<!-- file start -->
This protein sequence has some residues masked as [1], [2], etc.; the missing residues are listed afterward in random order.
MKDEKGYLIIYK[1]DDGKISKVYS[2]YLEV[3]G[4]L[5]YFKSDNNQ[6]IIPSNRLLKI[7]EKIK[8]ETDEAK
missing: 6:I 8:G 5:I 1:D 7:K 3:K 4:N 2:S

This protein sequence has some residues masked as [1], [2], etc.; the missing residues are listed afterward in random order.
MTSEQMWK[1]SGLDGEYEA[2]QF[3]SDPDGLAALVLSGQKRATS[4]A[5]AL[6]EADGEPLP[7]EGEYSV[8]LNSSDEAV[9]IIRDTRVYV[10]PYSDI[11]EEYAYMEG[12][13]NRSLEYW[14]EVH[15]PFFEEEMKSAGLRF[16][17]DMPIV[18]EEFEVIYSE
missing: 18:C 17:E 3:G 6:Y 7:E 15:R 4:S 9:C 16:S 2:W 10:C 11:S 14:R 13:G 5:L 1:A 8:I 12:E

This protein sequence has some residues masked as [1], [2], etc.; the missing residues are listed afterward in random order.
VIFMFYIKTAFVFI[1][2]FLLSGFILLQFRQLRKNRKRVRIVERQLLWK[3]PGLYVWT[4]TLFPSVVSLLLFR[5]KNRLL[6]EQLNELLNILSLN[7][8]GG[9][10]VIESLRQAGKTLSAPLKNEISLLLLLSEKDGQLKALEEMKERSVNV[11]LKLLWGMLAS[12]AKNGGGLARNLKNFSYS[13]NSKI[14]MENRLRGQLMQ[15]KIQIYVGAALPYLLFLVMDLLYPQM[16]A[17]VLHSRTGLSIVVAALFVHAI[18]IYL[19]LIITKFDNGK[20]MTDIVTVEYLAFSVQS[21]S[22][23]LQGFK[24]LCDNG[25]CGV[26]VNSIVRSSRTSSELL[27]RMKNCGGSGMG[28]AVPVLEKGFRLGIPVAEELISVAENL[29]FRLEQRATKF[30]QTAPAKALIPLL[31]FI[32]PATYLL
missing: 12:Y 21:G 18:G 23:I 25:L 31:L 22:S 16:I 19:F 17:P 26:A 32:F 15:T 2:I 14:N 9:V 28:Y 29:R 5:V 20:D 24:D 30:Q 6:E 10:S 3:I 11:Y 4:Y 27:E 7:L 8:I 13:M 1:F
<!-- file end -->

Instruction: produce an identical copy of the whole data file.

This protein sequence has some residues masked as [1], [2], etc.; the missing residues are listed afterward in random order.
MKDEKGYLIIYK[1]DDGKISKVYS[2]YLEV[3]G[4]L[5]YFKSDNNQ[6]IIPSNRLLKI[7]EKIK[8]ETDEAK
missing: 6:I 8:G 5:I 1:D 7:K 3:K 4:N 2:S

This protein sequence has some residues masked as [1], [2], etc.; the missing residues are listed afterward in random order.
MTSEQMWK[1]SGLDGEYEA[2]QF[3]SDPDGLAALVLSGQKRATS[4]A[5]AL[6]EADGEPLP[7]EGEYSV[8]LNSSDEAV[9]IIRDTRVYV[10]PYSDI[11]EEYAYMEG[12][13]NRSLEYW[14]EVH[15]PFFEEEMKSAGLRF[16][17]DMPIV[18]EEFEVIYSE
missing: 18:C 17:E 3:G 6:Y 7:E 15:R 4:S 9:C 16:S 2:W 10:C 11:S 14:R 13:G 5:L 1:A 8:I 12:E

This protein sequence has some residues masked as [1], [2], etc.; the missing residues are listed afterward in random order.
VIFMFYIKTAFVFI[1][2]FLLSGFILLQFRQLRKNRKRVRIVERQLLWK[3]PGLYVWT[4]TLFPSVVSLLLFR[5]KNRLL[6]EQLNELLNILSLN[7][8]GG[9][10]VIESLRQAGKTLSAPLKNEISLLLLLSEKDGQLKALEEMKERSVNV[11]LKLLWGMLAS[12]AKNGGGLARNLKNFSYS[13]NSKI[14]MENRLRGQLMQ[15]KIQIYVGAALPYLLFLVMDLLYPQM[16]A[17]VLHSRTGLSIVVAALFVHAI[18]IYL[19]LIITKFDNGK[20]MTDIVTVEYLAFSVQS[21]S[22][23]LQGFK[24]LCDNG[25]CGV[26]VNSIVRSSRTSSELL[27]RMKNCGGSGMG[28]AVPVLEKGFRLGIPVAEELISVAENL[29]FRLEQRATKF[30]QTAPAKALIPLL[31]FI[32]PATYLL
missing: 12:Y 21:G 18:G 23:I 25:L 31:L 22:S 16:I 19:F 17:P 26:A 32:F 15:T 2:I 14:N 9:V 28:Y 29:R 5:V 20:D 24:D 30:Q 6:E 10:S 3:I 11:Y 4:Y 27:E 7:L 8:I 13:M 1:F